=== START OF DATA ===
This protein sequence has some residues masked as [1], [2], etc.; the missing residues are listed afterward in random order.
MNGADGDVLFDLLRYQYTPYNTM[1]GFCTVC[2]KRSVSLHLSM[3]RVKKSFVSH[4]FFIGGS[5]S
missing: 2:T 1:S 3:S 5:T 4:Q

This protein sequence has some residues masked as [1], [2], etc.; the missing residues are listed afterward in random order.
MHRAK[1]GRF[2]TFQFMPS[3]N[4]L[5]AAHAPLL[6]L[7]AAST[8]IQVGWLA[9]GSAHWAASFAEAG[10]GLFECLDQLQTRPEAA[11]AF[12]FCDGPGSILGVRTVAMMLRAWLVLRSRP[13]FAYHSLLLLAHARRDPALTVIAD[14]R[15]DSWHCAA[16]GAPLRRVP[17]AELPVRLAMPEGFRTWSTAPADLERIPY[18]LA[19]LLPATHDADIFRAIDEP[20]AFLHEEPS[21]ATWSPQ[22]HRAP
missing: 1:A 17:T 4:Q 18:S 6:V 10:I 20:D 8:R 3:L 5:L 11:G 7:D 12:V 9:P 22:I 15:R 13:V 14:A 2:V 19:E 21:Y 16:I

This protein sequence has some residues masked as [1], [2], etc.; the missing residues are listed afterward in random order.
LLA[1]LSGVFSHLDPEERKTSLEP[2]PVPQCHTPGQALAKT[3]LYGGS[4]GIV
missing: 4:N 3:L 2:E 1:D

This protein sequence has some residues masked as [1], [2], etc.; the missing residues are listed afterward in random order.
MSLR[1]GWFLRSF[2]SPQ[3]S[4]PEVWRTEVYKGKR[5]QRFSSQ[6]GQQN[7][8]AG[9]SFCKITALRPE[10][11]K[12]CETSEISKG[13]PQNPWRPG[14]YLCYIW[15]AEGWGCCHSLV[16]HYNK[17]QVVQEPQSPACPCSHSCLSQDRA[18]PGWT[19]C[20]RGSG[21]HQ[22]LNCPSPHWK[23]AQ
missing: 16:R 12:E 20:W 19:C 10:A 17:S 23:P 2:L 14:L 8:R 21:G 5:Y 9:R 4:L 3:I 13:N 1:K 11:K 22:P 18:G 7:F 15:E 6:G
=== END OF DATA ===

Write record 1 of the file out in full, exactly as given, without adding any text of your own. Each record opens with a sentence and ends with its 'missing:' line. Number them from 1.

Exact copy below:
This protein sequence has some residues masked as [1], [2], etc.; the missing residues are listed afterward in random order.
MNGADGDVLFDLLRYQYTPYNTM[1]GFCTVC[2]KRSVSLHLSM[3]RVKKSFVSH[4]FFIGGS[5]S
missing: 2:T 1:S 3:S 5:T 4:Q